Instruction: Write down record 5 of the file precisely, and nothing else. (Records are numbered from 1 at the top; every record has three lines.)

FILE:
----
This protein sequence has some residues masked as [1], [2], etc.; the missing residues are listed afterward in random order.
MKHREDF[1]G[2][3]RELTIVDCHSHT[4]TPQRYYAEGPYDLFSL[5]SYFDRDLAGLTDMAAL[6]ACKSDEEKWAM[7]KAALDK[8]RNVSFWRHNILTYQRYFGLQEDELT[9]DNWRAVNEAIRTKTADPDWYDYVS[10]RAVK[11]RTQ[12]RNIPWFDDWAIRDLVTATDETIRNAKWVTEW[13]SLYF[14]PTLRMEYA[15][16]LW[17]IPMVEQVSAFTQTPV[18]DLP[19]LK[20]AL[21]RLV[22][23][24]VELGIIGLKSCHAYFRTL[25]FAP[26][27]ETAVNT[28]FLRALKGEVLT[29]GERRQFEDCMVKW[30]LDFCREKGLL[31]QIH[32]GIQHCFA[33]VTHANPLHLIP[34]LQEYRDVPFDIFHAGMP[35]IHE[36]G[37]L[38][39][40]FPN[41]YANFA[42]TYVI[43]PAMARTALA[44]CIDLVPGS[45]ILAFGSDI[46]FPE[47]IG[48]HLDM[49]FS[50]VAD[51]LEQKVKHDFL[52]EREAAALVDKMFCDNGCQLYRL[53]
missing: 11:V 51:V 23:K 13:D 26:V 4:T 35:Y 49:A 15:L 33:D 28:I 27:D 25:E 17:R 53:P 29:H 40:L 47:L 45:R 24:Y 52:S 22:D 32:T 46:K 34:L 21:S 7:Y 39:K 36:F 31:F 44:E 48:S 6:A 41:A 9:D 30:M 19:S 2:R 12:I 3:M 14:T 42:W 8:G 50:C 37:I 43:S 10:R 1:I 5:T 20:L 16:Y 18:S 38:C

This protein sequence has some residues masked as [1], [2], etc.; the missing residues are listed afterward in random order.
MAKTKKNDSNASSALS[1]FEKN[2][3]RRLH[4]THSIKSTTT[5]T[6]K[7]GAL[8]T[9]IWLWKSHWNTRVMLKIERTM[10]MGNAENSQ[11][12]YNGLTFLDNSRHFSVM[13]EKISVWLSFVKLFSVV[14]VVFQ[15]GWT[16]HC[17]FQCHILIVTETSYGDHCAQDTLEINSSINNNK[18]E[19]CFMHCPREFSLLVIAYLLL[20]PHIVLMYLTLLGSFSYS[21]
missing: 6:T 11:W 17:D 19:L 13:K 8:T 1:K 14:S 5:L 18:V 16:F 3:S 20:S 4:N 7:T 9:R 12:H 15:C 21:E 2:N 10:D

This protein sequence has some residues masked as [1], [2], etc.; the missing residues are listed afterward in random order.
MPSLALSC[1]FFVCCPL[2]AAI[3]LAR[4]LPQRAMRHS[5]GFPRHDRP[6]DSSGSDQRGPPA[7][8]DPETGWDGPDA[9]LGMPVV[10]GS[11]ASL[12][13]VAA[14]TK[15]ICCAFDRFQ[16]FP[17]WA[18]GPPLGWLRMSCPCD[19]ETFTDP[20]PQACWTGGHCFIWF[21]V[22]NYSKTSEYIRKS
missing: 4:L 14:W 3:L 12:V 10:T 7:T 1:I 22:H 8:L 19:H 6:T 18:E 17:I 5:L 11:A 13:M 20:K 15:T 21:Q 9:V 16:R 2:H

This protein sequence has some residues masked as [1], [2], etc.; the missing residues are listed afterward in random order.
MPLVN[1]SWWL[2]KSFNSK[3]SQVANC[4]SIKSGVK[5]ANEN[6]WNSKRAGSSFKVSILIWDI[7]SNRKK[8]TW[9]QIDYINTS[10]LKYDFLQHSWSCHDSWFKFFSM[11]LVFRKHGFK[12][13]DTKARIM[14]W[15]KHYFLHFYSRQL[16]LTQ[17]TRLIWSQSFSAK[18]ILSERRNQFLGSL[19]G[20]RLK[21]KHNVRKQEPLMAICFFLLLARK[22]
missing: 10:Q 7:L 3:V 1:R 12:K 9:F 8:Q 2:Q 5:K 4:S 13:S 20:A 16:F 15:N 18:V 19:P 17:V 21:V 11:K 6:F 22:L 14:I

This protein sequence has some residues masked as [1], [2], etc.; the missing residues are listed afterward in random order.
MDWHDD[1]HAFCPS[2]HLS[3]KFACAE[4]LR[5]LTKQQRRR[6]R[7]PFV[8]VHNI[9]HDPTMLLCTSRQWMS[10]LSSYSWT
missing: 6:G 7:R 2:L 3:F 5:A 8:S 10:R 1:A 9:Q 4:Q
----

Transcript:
This protein sequence has some residues masked as [1], [2], etc.; the missing residues are listed afterward in random order.
MDWHDD[1]HAFCPS[2]HLS[3]KFACAE[4]LR[5]LTKQQRRR[6]R[7]PFV[8]VHNI[9]HDPTMLLCTSRQWMS[10]LSSYSWT
missing: 6:G 7:R 2:L 3:F 5:A 8:S 10:R 1:A 9:Q 4:Q